Building a garden on a slope at Devine Gardens

What to Consider When Planning a Garden

It's fun to think about the beautiful garden of your dreams but there is also the reality that you will be limited by some things such as time, location and weather. Try to be realistic about how much time you can spend planting, maintaining, weeding and harvesting. If you're limited by time one of the best things to do is limit the size of your garden. Buy transplants instead of starting from seed. To cut down on weeding mulch bare ground.

An idea of how much money you want to spend on your garden this upcoming year would be helpful. You're going to have one-time expenses to get going but use your imagination. Pots can be paper cups, plastic food containers, buckets, etc. Trellises can be old fences. I use the shelving from old pallet racks. You get the idea. Don't go crazy and buy more seeds/plants than you can take care of. Plant seeds instead of buying transplants when appropriate. I buy a couple of eggplants because I only want a few. You have to have the room and some equipment to start plants inside. I stink at growing peppers from seed. Some day I'll try again but this year I'll be buying.

The location is also a huge part of the success of your garden. Some plants like tomatoes need at least 8 hours of sun. Others can get by on 6 or less. If you don't have that much sun then use plants that need less sun such as leafy vegetables (lettuces, spinach, salad greens) and root vegetables. Leafy vegetables will be happier out of the hot summer sun. Peas will do well also.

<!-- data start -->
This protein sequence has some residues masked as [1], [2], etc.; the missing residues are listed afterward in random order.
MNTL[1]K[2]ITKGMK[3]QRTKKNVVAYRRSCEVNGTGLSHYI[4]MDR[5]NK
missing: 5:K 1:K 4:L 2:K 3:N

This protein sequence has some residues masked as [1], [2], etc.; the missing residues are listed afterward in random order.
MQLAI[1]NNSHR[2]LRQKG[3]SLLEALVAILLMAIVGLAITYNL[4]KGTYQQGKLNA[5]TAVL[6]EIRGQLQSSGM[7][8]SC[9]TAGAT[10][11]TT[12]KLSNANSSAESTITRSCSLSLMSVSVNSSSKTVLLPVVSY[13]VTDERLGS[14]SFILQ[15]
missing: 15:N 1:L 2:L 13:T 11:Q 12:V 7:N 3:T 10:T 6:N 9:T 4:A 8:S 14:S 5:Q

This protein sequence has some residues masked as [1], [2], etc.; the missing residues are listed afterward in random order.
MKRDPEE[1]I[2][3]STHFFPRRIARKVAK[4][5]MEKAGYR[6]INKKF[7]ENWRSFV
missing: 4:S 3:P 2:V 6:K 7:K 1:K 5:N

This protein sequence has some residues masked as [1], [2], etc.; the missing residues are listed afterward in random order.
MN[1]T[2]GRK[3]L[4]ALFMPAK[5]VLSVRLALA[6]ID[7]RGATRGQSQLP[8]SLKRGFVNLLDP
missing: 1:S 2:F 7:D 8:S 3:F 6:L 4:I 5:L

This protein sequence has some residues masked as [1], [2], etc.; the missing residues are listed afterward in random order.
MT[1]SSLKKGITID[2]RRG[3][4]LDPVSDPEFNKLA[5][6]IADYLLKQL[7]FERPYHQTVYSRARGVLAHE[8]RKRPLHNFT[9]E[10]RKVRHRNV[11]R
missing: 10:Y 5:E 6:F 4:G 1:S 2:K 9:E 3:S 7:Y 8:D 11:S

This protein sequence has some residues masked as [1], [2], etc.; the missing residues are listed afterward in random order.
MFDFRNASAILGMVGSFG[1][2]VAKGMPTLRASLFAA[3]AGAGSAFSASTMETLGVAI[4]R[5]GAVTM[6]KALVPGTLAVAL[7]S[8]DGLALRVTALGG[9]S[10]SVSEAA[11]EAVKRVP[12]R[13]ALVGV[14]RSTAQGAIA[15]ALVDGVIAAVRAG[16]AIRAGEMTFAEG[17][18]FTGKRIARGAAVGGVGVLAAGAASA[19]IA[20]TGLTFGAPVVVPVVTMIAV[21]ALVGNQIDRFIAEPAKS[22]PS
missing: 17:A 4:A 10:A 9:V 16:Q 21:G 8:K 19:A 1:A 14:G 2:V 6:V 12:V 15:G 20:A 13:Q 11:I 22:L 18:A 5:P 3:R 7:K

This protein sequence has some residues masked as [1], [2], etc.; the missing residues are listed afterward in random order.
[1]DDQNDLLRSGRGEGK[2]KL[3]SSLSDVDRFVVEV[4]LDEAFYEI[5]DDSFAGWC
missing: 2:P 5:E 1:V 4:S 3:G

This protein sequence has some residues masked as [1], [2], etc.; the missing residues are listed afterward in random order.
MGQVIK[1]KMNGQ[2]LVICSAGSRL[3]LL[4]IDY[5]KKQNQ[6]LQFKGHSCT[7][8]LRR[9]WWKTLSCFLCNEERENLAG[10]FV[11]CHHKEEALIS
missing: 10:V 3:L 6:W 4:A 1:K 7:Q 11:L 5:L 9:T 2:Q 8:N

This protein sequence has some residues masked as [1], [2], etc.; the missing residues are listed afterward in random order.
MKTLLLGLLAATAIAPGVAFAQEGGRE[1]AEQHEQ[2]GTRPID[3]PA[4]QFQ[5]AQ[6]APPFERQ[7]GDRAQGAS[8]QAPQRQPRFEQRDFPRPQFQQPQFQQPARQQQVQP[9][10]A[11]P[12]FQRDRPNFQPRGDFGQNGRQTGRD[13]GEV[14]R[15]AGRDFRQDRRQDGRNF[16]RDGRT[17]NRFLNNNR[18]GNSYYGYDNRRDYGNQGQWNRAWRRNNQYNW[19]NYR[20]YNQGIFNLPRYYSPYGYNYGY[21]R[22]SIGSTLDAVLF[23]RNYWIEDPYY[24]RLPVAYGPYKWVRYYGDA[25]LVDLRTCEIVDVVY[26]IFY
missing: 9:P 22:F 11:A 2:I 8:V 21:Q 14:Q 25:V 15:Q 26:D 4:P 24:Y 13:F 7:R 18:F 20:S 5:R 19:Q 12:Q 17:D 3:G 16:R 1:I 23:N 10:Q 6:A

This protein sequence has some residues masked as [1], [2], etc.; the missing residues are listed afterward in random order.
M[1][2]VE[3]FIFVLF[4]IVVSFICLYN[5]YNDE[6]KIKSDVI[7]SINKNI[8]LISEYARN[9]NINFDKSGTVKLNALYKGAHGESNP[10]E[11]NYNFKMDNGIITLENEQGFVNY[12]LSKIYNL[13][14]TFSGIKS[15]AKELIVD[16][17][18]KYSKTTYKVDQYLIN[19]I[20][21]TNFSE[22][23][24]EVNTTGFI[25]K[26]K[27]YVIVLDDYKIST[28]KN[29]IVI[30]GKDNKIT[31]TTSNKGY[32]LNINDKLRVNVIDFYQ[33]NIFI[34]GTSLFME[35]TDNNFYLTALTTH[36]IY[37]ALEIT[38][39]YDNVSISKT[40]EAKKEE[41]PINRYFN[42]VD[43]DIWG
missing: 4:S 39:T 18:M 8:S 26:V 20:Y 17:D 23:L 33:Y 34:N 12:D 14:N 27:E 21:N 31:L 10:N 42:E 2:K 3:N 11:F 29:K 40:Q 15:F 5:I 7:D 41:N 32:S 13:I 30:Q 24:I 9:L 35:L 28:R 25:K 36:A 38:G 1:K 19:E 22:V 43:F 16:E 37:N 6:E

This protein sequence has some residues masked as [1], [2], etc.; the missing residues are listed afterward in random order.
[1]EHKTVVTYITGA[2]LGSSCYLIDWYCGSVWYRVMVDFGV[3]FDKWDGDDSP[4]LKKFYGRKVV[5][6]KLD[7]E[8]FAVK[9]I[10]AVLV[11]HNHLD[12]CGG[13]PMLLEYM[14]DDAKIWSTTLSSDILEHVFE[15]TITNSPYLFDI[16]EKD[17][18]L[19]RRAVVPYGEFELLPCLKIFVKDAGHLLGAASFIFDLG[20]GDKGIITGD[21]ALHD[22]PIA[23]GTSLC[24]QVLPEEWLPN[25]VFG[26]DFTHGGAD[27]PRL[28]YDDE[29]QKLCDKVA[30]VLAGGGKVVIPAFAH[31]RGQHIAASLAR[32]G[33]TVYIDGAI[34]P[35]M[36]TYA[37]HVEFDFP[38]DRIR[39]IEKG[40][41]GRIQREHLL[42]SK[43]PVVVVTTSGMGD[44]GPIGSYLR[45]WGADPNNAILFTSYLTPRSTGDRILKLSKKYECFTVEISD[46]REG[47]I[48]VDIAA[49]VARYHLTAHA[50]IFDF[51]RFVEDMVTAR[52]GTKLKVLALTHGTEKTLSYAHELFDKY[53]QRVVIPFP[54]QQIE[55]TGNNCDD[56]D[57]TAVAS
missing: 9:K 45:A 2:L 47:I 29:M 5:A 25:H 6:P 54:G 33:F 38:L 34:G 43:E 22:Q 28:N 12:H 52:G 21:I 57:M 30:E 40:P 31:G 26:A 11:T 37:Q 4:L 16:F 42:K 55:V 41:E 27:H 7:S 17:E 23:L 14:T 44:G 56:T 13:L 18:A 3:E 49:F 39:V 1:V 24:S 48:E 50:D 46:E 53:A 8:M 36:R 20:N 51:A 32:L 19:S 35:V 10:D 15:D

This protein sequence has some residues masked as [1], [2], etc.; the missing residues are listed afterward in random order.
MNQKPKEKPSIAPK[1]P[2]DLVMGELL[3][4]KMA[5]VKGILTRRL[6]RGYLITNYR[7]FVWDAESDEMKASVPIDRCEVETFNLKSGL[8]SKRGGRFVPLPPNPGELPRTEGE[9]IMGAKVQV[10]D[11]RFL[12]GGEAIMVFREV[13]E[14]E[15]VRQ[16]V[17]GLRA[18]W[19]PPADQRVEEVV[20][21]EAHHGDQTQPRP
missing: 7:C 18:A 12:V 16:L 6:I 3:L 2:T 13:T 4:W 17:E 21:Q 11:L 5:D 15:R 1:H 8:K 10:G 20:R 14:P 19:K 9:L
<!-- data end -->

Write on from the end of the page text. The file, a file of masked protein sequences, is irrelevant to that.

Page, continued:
You have to be able to water your garden easily. Make sure the garden hose can reach it. It's also handy to have your garden close enough to your house to dash out and pick a few veggies for dinner.

The soil has to have adequate drainage. You don't want your garden in a low, soggy area, If you want to plant on a gradual slope you may need to terrace it (build a low wall or border).

Fences can be very important to keep out those pesky cute animals that aren't so cute when they're destroying your hard work. Locating your garden near the house may help a little bit.

If none of this seems possible right now don't be discouraged. You'll be surprised how much can be grown in a few big pots. I know someone who used 5-gallon buckets for pots. He would move them so they could get sun. It also made it easy to mow the yard. He just picked them up and moved them!!


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